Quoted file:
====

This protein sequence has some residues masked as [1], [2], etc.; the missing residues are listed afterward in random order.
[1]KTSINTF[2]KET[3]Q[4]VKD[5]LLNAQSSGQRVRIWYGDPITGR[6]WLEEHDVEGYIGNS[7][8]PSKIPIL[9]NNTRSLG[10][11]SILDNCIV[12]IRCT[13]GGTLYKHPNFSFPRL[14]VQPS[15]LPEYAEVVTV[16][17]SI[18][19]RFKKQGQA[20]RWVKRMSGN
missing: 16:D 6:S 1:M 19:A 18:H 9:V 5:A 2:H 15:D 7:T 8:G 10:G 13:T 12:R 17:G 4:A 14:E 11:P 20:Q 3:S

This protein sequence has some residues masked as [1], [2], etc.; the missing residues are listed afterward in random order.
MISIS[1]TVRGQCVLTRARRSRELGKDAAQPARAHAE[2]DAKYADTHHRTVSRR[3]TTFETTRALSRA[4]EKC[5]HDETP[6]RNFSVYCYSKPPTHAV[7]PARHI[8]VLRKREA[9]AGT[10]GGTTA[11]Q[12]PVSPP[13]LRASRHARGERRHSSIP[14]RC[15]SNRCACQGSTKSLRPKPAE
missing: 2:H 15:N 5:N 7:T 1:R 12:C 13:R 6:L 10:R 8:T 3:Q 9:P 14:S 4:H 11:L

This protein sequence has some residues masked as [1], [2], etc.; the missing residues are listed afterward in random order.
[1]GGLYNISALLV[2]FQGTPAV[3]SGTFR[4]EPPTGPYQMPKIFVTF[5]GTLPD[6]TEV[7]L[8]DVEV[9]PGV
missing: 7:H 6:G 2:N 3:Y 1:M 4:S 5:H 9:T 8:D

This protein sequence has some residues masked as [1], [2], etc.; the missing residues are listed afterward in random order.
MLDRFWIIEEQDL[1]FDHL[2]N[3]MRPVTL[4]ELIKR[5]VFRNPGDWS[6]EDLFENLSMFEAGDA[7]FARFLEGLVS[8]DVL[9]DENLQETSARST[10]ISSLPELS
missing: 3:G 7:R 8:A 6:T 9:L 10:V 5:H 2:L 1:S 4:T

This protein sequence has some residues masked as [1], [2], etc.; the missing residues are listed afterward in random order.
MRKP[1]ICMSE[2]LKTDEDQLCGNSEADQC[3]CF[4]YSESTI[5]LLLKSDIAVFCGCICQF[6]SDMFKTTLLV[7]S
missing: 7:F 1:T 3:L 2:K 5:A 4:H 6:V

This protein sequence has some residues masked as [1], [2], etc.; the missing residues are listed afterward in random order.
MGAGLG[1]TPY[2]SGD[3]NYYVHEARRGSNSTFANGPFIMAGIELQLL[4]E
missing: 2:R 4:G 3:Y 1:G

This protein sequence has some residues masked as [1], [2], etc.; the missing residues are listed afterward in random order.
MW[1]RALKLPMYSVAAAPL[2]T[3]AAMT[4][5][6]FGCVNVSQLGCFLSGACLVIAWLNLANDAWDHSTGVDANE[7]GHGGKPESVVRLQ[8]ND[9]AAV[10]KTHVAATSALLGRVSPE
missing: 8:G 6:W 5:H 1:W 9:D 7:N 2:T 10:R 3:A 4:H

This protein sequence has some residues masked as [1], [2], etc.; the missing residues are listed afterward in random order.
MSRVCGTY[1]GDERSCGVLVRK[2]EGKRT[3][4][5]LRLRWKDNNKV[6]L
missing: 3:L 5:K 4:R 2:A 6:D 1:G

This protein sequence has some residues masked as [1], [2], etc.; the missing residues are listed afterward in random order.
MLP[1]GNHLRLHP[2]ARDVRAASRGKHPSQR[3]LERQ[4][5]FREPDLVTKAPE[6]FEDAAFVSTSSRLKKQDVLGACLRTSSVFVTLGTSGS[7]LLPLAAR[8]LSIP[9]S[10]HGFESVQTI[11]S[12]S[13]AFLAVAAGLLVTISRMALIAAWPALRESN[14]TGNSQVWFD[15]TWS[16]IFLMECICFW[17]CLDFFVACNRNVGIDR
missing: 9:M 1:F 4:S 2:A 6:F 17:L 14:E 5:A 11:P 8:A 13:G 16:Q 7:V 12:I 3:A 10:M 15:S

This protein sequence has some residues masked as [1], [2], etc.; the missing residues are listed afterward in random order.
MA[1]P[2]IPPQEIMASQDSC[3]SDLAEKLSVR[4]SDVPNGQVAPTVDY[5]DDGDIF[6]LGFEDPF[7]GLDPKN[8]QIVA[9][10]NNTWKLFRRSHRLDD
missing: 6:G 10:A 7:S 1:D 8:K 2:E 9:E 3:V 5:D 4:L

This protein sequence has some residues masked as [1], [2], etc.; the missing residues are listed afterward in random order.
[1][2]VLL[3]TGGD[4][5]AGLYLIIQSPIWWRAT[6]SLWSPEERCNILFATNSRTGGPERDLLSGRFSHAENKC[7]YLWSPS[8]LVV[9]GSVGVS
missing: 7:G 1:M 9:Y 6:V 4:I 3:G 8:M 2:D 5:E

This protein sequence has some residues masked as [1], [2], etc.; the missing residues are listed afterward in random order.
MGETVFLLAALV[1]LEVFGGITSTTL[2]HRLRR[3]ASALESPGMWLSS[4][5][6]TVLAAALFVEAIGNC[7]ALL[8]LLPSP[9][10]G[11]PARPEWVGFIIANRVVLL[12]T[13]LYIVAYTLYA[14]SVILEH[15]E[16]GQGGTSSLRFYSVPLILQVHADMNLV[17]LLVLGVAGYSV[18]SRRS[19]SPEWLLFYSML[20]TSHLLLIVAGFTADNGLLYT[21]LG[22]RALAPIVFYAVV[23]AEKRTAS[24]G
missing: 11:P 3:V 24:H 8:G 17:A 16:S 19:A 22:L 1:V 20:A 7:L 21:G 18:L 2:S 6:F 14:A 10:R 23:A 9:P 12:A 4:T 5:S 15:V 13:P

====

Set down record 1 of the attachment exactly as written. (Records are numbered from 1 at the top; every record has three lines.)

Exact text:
This protein sequence has some residues masked as [1], [2], etc.; the missing residues are listed afterward in random order.
[1]KTSINTF[2]KET[3]Q[4]VKD[5]LLNAQSSGQRVRIWYGDPITGR[6]WLEEHDVEGYIGNS[7][8]PSKIPIL[9]NNTRSLG[10][11]SILDNCIV[12]IRCT[13]GGTLYKHPNFSFPRL[14]VQPS[15]LPEYAEVVTV[16][17]SI[18][19]RFKKQGQA[20]RWVKRMSGN
missing: 16:D 6:S 1:M 19:A 18:H 9:V 5:A 2:H 15:D 7:T 8:G 10:G 13:T 12:R 17:G 4:A 14:E 11:P 20:Q 3:S